In collaboration with Anger and Diane Elliot, M.D., an OHSU professor of medicine with expertise in workplace health promotion, he created a pilot intervention program with funding from his home institute at OHSU and the Northwest Center for Occupational Health & Safety. The program involved a weight-loss competition between groups of truckers at different companies, along with computer-based training, personal coaching, and drivers’ self-monitoring and reporting of their weight with mobile devices. Over the years, other key collaborators have contributed to the line of research, including Brad Wipfli and Leslie Hammer, also School of Public Health faculty members.

A small pilot study of 29 truckers was conducted in 2007-08. After six months, the truckers had lost about eight pounds on average – about double the average weight loss seen in any prior peer-reviewed study at the time. Tracking of their driving also showed decreased “hard braking” events — when a driver needs to apply the brakes very hard and quickly, Olson says. This measure is considered a barometer of a driver’s alertness at the wheel.

In a larger randomized controlled trial with 452 truckers — conducted from spring 2012 through spring 2014 with funding from National Heart Lung and Blood Institute — the truckers lost an average of about 7.5 pounds compared to the control group. The larger study did not focus on driving measures, but instead on increased training on healthy sleep and how it can impact both body weight management and safety. Truckers in the effective weight loss condition slept an average 15 minutes longer per night — which was considered a “trend” but not statistically significant.

The weight loss was medically meaningful and significant in both studies. And such weight loss, if maintained, can have a real effect on workers’ long-term health, Olson says.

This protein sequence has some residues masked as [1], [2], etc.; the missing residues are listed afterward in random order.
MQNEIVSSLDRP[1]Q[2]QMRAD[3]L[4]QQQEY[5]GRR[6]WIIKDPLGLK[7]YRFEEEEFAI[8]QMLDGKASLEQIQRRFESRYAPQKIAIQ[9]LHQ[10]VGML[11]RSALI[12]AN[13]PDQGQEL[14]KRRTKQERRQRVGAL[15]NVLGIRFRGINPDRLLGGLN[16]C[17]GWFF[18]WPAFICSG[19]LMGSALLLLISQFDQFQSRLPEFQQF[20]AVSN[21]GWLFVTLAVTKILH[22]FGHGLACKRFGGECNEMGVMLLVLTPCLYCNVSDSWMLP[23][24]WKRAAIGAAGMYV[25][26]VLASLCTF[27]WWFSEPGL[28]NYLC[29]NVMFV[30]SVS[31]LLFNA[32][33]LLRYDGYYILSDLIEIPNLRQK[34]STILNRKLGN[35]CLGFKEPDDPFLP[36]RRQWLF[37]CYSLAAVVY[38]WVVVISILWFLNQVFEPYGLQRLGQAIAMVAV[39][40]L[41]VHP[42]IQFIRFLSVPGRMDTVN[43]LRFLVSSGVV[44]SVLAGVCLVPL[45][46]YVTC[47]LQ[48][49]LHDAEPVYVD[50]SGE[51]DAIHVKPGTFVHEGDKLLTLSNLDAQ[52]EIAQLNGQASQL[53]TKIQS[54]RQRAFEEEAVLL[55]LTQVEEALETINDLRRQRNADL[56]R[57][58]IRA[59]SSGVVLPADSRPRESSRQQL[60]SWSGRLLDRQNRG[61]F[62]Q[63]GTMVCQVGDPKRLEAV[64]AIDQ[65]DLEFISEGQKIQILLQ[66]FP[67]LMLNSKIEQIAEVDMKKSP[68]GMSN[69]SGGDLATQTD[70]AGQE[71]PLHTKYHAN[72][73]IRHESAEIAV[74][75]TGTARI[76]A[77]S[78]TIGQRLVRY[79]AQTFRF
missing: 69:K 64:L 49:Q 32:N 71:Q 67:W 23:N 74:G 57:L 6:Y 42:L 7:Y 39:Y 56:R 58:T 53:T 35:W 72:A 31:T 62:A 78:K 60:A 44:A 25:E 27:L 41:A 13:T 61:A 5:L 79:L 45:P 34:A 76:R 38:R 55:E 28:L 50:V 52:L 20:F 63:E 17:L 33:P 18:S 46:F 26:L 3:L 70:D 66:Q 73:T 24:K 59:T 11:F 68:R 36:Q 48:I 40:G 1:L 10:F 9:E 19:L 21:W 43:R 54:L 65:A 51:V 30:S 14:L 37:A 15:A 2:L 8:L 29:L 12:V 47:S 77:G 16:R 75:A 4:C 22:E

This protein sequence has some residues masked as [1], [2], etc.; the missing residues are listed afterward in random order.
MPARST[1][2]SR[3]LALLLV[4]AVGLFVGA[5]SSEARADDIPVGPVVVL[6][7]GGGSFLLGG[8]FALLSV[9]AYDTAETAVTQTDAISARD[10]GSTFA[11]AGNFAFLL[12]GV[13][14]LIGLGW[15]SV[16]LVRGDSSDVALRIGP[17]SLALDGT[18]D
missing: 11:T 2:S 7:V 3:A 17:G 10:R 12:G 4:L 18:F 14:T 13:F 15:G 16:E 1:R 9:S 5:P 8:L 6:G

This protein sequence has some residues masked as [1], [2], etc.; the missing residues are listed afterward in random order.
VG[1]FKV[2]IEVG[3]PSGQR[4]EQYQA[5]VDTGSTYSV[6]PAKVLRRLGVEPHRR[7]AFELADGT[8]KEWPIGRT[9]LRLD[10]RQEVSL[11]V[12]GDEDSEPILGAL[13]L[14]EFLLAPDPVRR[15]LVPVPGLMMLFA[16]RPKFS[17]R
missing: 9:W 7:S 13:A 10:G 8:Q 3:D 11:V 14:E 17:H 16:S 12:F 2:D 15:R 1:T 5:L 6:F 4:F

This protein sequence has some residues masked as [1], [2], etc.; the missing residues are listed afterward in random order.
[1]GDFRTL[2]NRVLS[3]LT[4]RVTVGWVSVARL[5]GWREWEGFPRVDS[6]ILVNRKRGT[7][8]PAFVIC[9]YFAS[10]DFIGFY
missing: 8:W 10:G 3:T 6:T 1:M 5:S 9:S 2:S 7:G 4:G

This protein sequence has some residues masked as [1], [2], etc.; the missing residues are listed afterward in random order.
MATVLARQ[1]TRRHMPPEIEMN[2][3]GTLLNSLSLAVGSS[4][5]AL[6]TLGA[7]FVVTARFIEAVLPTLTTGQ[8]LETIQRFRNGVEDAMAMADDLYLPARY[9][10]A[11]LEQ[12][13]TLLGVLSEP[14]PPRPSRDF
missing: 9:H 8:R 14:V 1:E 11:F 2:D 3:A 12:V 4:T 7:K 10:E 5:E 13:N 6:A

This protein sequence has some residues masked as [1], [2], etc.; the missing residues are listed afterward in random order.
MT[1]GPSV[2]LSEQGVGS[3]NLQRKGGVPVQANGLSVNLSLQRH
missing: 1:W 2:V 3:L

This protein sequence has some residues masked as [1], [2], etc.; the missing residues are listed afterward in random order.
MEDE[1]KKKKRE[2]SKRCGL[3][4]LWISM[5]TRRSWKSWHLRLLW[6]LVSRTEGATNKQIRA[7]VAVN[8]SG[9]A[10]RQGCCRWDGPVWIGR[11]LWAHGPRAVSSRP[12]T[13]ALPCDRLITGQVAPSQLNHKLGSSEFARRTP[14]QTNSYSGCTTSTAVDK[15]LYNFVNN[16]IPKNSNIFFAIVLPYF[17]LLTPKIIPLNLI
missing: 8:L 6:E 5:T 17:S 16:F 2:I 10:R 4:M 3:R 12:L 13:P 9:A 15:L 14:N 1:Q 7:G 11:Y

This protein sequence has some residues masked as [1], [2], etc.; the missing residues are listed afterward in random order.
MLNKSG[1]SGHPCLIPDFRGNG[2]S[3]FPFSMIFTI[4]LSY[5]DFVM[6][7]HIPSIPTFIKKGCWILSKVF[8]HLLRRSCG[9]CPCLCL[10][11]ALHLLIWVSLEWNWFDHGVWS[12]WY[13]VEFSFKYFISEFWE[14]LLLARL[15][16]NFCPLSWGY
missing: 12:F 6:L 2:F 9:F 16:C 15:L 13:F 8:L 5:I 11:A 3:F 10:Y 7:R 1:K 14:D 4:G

“I think the big take-home message from what we did is you can engage truckers in a health program if it’s mobile friendly and tailored to them,” he says. Olson adds that while the overall research program has not compared competitive weight-loss programs to similar non-competitive programs, he believes the competition is probably important for engaging drivers. “My hunch is a competition creates an event that activates somebody — that will hold them accountable. I think we can reach and engage hard to reach workers as long as we make things mobile-friendly and add in something fun — something that engages them in a game-like experience.”

Olson’s trucking research is only one example of his work studying how to improve the health and safety of lone workers. Another line of research he led studied a socially supportive group approach to impact the health and safety of home health care workers.

Olson says his work strives to better understand programs meant to improve the health of vulnerable workers — and to determine which programs work and don’t work and why.

“The reason I went into organizational psychology and not clinical psychology is I didn’t want to simply work with one person at a time,” Olson says. “I wanted to have an influence on the environment where people spend much of their time — the workplace. You spend a third of your life at work — it’s an environment that has a huge effect on your overall health. And I think improving the work environment can be a major lever for improving public health.”